History & Hope: Professor encourages youths to engage in community to help fight racism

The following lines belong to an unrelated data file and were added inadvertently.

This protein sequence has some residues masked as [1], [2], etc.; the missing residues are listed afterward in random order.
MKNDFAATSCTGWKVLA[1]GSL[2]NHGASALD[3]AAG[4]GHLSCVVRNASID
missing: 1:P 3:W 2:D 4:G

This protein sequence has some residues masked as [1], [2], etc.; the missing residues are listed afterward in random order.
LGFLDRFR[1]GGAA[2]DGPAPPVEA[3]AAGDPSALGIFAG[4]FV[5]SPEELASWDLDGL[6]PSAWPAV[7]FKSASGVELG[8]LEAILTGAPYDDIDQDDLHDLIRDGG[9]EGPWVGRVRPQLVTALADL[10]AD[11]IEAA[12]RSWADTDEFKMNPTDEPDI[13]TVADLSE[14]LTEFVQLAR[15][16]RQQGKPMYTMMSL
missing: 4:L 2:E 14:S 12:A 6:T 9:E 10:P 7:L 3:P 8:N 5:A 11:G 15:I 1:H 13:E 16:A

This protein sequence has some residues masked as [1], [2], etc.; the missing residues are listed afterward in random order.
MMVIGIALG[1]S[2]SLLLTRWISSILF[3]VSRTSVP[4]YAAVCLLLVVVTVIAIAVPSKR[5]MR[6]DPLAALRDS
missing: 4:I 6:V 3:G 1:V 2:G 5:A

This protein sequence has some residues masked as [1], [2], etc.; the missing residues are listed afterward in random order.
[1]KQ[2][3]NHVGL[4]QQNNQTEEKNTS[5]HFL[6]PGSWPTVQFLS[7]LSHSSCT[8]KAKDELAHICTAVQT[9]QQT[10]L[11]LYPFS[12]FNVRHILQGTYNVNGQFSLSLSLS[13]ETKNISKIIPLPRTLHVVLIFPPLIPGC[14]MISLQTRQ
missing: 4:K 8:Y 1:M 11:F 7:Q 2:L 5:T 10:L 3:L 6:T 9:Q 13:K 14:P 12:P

This month, Hearst Television is celebrating Black history by having courageous conversations. The fight for civil rights and justice goes back generations and has looked different each decade. We’re speaking with community leaders, elders – those who have lived through victories and troubled times, to talk about their experiences, and compare them with what we still struggle with today.Julian Gaskins, a producer with sister station KCRA, spoke with Robert Stanley Oden, a published author and political science professor at Sacramento State University in California.You can watch the interview above and read a condensed Q&A of the interview below.Q: Can you describe what it was like the first time you came to the Sacramento area? Oden: Wow. I came in the Sacramento area when I went to UC Davis in the summer of 1967, well, August of 1967. There were only 40 African Americans on campus. In fact, there were more African students on campus than there were African American students on campus. I had experience in San Diego of helping organize the Black student association at San Diego State in 1966. It was one of the first Black student organizations on the West Coast. And so I brought a lot of those ideas with me to Davis.There was a need to unite to do things to basically deal with the issues confronting us. Racism wasn’t as blatant as it was in the South. There was no ‘colored only’ signs in California, but racism was very strong, and it’s what we call institutionalized racism. That was so evident when you don’t see folk like yourself either teaching or students.I was the president of the Black Student Union at the time and we began to organize on campus to begin to deal with the issues Dr. King had talked about and bringing people together. So we started the Martin Luther King Coalition.The regents couldn’t meet in any University of California campus because of the protests happening in 1968, 1969. So they decided to come to Davis to meet because Davis is a safe campus. We organized over 2,000 students to come to the regents meeting. Ronald Reagan was governor. He called 75 to basically come arrest us who were there. And then, they didn’t do anything, but we said we’ll meet you at the next regents meeting. The next regents meeting was at UC Santa Barbara. So we took 500 students down to that meeting — scared everyone down in UCSB to death. They thought it was an invasion from Davis. Well, we were invading that regents meeting. And at that meeting, they agreed with some of our demands.Q: What are some of the ways you’ve helped break down barriers here at Sac State?Oden: One of the things I found out when I was doing my research around education achievement is children do better in classrooms when they can relate to the faculty members. And they can relate to the faculty member through cultural relationships and understanding who the students are. And at Sac State, you had so few students of color, and that had to affect the retention of students of color. So, in my department, I was on hiring committees and I know that’s where the rubber meets the road.Q: Do you have a message for the younger generation that are pushing for young people like you did most of your life? Oden: Get involved. Get involved in your community. One of the things I’ve done as a professor is, I’ve gotten students involved in service-learning, going and working in organizations and agencies who are paid to learn from what’s going on. But also to engage in the community, community issues and community problems so they can really understand the lived experiences that people have.